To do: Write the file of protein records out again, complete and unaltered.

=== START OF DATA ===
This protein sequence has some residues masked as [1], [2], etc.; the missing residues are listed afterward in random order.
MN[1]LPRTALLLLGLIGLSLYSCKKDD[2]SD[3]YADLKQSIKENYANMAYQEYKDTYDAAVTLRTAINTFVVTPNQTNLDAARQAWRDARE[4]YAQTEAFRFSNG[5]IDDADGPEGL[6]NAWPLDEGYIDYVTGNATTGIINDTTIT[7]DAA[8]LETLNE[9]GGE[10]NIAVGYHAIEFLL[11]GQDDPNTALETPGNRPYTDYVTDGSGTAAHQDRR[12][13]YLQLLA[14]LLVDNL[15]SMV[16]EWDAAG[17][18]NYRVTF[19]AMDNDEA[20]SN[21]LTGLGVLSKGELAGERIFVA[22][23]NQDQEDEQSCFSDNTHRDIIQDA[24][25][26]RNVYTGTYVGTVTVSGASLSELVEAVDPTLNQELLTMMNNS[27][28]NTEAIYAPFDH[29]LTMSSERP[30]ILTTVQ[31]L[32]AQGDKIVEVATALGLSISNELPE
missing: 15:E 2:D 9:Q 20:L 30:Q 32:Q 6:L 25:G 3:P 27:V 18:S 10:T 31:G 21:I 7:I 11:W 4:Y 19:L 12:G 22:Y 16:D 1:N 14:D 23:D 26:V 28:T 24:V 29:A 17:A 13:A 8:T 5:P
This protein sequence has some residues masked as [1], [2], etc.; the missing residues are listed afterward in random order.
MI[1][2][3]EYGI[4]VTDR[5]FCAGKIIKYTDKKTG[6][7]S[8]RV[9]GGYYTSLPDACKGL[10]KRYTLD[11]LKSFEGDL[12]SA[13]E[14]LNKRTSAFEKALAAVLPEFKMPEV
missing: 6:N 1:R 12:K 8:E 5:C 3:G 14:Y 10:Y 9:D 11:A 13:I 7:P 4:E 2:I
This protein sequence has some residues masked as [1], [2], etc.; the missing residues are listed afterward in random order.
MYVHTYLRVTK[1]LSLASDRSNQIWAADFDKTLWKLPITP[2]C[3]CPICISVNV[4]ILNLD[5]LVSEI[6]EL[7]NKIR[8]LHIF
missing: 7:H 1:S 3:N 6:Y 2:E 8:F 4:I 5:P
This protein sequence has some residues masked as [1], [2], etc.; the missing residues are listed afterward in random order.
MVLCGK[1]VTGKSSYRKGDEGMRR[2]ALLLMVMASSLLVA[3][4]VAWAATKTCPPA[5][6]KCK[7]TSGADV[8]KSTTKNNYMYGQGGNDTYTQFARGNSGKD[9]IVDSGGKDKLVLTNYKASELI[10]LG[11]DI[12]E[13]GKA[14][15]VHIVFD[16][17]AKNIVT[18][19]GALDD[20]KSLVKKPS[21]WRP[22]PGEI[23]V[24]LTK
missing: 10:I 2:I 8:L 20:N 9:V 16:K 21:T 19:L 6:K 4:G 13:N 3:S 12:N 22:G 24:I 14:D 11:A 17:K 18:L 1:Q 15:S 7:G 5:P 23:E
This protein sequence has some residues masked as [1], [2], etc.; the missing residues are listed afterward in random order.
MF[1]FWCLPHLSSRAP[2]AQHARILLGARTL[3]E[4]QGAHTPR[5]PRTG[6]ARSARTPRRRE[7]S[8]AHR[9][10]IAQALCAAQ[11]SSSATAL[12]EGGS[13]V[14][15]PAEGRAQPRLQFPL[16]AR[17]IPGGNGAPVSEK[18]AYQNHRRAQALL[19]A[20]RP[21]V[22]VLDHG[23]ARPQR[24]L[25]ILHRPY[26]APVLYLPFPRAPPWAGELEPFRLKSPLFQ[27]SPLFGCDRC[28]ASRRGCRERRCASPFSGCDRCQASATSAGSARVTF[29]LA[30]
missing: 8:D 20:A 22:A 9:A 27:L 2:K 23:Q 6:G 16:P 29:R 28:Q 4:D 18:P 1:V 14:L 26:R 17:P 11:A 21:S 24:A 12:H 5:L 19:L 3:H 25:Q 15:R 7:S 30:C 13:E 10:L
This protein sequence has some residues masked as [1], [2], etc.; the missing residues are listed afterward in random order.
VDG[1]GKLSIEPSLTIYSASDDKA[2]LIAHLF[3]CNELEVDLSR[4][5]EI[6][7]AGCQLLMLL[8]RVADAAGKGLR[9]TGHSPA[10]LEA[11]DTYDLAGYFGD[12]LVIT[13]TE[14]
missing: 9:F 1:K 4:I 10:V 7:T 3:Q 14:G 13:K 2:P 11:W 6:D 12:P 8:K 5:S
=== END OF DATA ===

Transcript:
This protein sequence has some residues masked as [1], [2], etc.; the missing residues are listed afterward in random order.
MN[1]LPRTALLLLGLIGLSLYSCKKDD[2]SD[3]YADLKQSIKENYANMAYQEYKDTYDAAVTLRTAINTFVVTPNQTNLDAARQAWRDARE[4]YAQTEAFRFSNG[5]IDDADGPEGL[6]NAWPLDEGYIDYVTGNATTGIINDTTIT[7]DAA[8]LETLNE[9]GGE[10]NIAVGYHAIEFLL[11]GQDDPNTALETPGNRPYTDYVTDGSGTAAHQDRR[12][13]YLQLLA[14]LLVDNL[15]SMV[16]EWDAAG[17][18]NYRVTF[19]AMDNDEA[20]SN[21]LTGLGVLSKGELAGERIFVA[22][23]NQDQEDEQSCFSDNTHRDIIQDA[24][25][26]RNVYTGTYVGTVTVSGASLSELVEAVDPTLNQELLTMMNNS[27][28]NTEAIYAPFDH[29]LTMSSERP[30]ILTTVQ[31]L[32]AQGDKIVEVATALGLSISNELPE
missing: 15:E 2:D 9:Q 20:L 30:Q 32:Q 6:L 25:G 3:P 27:V 18:S 10:T 31:G 21:I 7:I 11:W 4:Y 19:L 12:G 22:Y 16:D 1:N 14:D 23:D 26:V 28:T 24:V 29:A 17:A 13:A 8:T 5:P
This protein sequence has some residues masked as [1], [2], etc.; the missing residues are listed afterward in random order.
MI[1][2][3]EYGI[4]VTDR[5]FCAGKIIKYTDKKTG[6][7]S[8]RV[9]GGYYTSLPDACKGL[10]KRYTLD[11]LKSFEGDL[12]SA[13]E[14]LNKRTSAFEKALAAVLPEFKMPEV
missing: 6:N 1:R 12:K 8:E 5:C 3:G 14:Y 10:Y 9:D 11:A 13:I 7:P 4:E 2:I
This protein sequence has some residues masked as [1], [2], etc.; the missing residues are listed afterward in random order.
MYVHTYLRVTK[1]LSLASDRSNQIWAADFDKTLWKLPITP[2]C[3]CPICISVNV[4]ILNLD[5]LVSEI[6]EL[7]NKIR[8]LHIF
missing: 7:H 1:S 3:N 6:Y 2:E 8:F 4:I 5:P
This protein sequence has some residues masked as [1], [2], etc.; the missing residues are listed afterward in random order.
MVLCGK[1]VTGKSSYRKGDEGMRR[2]ALLLMVMASSLLVA[3][4]VAWAATKTCPPA[5][6]KCK[7]TSGADV[8]KSTTKNNYMYGQGGNDTYTQFARGNSGKD[9]IVDSGGKDKLVLTNYKASELI[10]LG[11]DI[12]E[13]GKA[14][15]VHIVFD[16][17]AKNIVT[18][19]GALDD[20]KSLVKKPS[21]WRP[22]PGEI[23]V[24]LTK
missing: 10:I 2:I 8:L 20:N 9:V 16:K 21:T 19:L 6:K 4:G 13:N 3:S 12:N 22:G 24:I 14:D 11:A 17:K 18:L 1:Q 15:S 7:G 5:P 23:E
This protein sequence has some residues masked as [1], [2], etc.; the missing residues are listed afterward in random order.
MF[1]FWCLPHLSSRAP[2]AQHARILLGARTL[3]E[4]QGAHTPR[5]PRTG[6]ARSARTPRRRE[7]S[8]AHR[9][10]IAQALCAAQ[11]SSSATAL[12]EGGS[13]V[14][15]PAEGRAQPRLQFPL[16]AR[17]IPGGNGAPVSEK[18]AYQNHRRAQALL[19]A[20]RP[21]V[22]VLDHG[23]ARPQR[24]L[25]ILHRPY[26]APVLYLPFPRAPPWAGELEPFRLKSPLFQ[27]SPLFGCDRC[28]ASRRGCRERRCASPFSGCDRCQASATSAGSARVTF[29]LA[30]
missing: 8:D 20:A 22:A 9:A 27:L 2:K 23:Q 6:G 16:P 29:R 28:Q 4:D 18:P 1:V 14:L 26:R 17:P 11:A 21:S 24:A 12:H 5:L 19:L 3:H 25:Q 15:R 7:S 30:C 13:E 10:L
This protein sequence has some residues masked as [1], [2], etc.; the missing residues are listed afterward in random order.
VDG[1]GKLSIEPSLTIYSASDDKA[2]LIAHLF[3]CNELEVDLSR[4][5]EI[6][7]AGCQLLMLL[8]RVADAAGKGLR[9]TGHSPA[10]LEA[11]DTYDLAGYFGD[12]LVIT[13]TE[14]
missing: 9:F 1:K 4:I 10:V 7:T 3:Q 14:G 13:K 2:P 11:W 6:D 12:P 8:K 5:S